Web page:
18 Jun Uber Driver Said “Queen and her soldiers” will ‘be in hellfire’
An Uber driver who attacked the police with a Samurai sword hated the Queen, a court heard.
Mohiussunnath Chowdhury, who was born in London to a “close and supportive family” shouted “Allahu Akbar” as police disarmed him outside Buckingham Palace in 2017.
He had largely kept his support for Islamic State and terrorism secret from his family and was self radicalised, the court heard.
“This interest, this self-radicalisation is something we say he chose for himself,”
the prosecutor said.
The court heard he had watched the Channel 4 drama The State, about British citizens going to Syria, and recommended it to his family.
He had searched the internet for Islamic State of Iraq and the Levant (Isil) beheadings and Jihadi John, jurors were told. He allegedly discussed the Westminster attacker Khalid Masood on WhatsApp, saying: “F— the police.”
On August 19 last year, the defendant allegedly sent emoji of a British soldier in red tunic and bearskin hat, a knife and an “Arabic figure” on WhatsApp.
On the day of the alleged attack, he changed his profile picture to a green bird, in reference to becoming a martyr, jurors heard.
He had left a suicide note to his sister, jurors at the Old Bailey heard, saying, “Tell everyone that I love them and that they should struggle against the enemies of Allah with their lives and their property.
“The Queen and her soldiers will all be in the hellfire they go to war with Muslims around the world and kill them without any mercy. They are the enemies that Allah tells us to fight.”
The defendant, who lives in Luton, denies preparing acts of terrorism and said he only wanted to get killed.
Opening his trial, prosecutor Tim Cray said: “Shortly before 8.30pm on Friday August 25, this defendant was in his motorcar just outside Buckingham Palace in central London.
“Coming down the other way was a marked police van coming from Charing Cross station.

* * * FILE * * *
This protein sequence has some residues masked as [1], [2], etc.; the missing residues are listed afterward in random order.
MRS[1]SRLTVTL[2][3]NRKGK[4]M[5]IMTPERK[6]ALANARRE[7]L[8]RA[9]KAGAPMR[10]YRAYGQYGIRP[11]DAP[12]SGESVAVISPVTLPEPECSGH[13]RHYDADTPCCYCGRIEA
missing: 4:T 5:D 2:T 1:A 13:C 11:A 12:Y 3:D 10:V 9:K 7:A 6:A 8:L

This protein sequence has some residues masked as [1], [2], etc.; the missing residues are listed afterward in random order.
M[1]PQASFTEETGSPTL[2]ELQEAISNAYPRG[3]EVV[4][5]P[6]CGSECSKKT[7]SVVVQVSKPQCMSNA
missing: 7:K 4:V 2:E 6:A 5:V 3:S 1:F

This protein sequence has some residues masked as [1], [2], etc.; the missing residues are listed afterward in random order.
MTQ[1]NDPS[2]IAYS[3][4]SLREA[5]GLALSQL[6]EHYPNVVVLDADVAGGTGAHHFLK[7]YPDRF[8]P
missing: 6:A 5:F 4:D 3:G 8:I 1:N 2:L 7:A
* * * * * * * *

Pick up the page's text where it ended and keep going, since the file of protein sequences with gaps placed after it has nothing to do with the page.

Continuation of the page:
“As the defendant got up to where the police van was coming towards him, he swerved his car through the traffic cones designed to keep the two lanes of traffic apart.”
Two officers got out to investigate, initially thinking the driver was drunk or on drugs, the court heard.
Mr Cray said: “In fact, as the events in the next few minutes and the detailed investigation later were to prove, we say, this defendant had something far more serious in mind.
“It was down to the quick reactions of the police the defendant was stopped. As officers got out of the car, they heard the defendant say words to the effect ‘It’s all a bit f—– up’.
“They then saw him reach for something that turned out to be a sword. There was a short, desperate struggle with the officers trying to get the sword off the defendant while he is punching at them and they are punching at him.
“The defendant is shouting ‘Allahu Akbar’ over and over again so by now the police officers understandably believed they were dealing with a terrorist incident.”
According to the note the suicide note said that the driver expressed “hatred of the Queen and her soldiers” which included the police.
Prosecutor Mr Cray told jurors: “He was saying to his sister that he intended to get to paradise by becoming a martyr fighting ‘the enemies of Allah’.”